It is not uncommon for an executor of a Will to also be a beneficiary, with many parents, for example, choosing to nominate their children as executors of their Wills. So, can a conflict of interest ever occur? And if it does, what is the appropriate – and legal – course of action?
What is a beneficiary?
A beneficiary is any person who is bequeathed part of the deceased’s estate. A beneficiary can be any person or organisation (such as a charity), but is usually a spouse, child/ren or other family members of the deceased.
What is an executor?
An executor is the person who has been nominated to handle the deceased person's estate after they pass away.
An executor can be any person or people who have the capacity to carry out the role. The executor’s role is a fiduciary one and therefore the person or people must adhere to certain rules and responsibilities. In theory, a conflict should not arise because the executor should avoid circumstances where conflict between their own interests and the interests of the estate and the beneficiaries may occur, however, this may happen either inadvertently or for more sinister reasons.
When might a conflict of interest arise?
One instance where conflict may arise is around the issue of superannuation. Superannuation does not automatically form part of an estate and if a binding death benefit nomination has not been made then the person’s spouse or dependents will usually be entitled to any money the deceased had in super. The issue lies in the fact that, although the spouse as the executor may have instructions to divide the entire estate equally, they may choose to withhold the funds from superannuation for themselves only, rather than adding them to the estate and splitting them amongst the beneficiaries.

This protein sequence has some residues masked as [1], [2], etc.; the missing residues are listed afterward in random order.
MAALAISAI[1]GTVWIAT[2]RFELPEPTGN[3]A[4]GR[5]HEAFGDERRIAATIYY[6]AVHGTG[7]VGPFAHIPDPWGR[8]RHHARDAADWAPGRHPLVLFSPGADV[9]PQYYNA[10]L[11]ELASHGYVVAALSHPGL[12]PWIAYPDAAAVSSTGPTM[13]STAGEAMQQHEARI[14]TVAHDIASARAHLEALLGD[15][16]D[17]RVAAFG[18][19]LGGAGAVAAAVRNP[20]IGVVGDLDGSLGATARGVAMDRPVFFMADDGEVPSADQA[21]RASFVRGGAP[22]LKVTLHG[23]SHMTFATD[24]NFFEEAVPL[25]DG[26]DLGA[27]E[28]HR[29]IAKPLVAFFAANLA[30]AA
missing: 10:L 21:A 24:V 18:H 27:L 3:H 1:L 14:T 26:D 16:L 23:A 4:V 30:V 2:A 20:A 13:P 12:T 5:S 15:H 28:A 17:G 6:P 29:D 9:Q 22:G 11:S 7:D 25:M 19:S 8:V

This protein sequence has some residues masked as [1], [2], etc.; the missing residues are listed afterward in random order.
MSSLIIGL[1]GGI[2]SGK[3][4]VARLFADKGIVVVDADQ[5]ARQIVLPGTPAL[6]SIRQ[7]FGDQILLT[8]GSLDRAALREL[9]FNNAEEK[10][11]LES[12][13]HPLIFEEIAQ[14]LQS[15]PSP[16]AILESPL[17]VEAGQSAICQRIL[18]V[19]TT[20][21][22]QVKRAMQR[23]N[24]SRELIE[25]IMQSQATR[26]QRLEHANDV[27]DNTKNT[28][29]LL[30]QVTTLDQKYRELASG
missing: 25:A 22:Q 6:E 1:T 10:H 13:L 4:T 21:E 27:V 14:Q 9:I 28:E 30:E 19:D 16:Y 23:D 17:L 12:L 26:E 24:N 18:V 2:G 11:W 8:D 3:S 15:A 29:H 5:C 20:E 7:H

Other valuable and sentimental assets may receive the same treatment, such as jewellery, art or household items that may be withheld by an executor who is also a beneficiary before discussions have been had with other beneficiaries as to how they should be divided.
Although the majority of executors will do the right thing and distribute the estate per the wishes of the deceased, the safest way to ensure no conflicts arise is to have a fool proof Will prepared.
The importance of a Will in mitigating conflict
A well-drafted Will accounts for every aspect of the deceased’s estate and typically includes provision for superannuation through a binding death benefit nomination. The more of the estate that has a direction as to who should be receiving it the better, as this leaves no room for ambiguity or for the executor to make decisions in their capacity as both the administrator of the estate and also its beneficiary.
How can a conflict of interest be resolved?
If a serious conflict of interest has arisen, an interested party, such as another beneficiary, can apply to the court for orders to compel the executor to produce accounts of their administration of the estate, or even have the executor removed.
Who becomes the executor if there is no Will?
If a person dies intestate (meaning they died without leaving a Will), the law will decide who should administer the estate. In most cases this will be the next of kin, providing they have the capacity to do so, such as the deceased’s spouse or child/ren.
Declining to act as the Executor
If you have been appointed as an executor but you believe there may be a conflict of interest then it is within your rights to decline to act. Another executor will need to be appointed and in most cases an alternative executor will be named in the Will. In some cases, a Court will appoint a new executor.
If you wish to prepare a Will or update your current one to ensure that no conflicts arise because an executor is also a beneficiary, our estates lawyers can draft a Will to suit how you want your estate to be distributed.
For further information, speak to our wills and estates lawyers in Cairns today.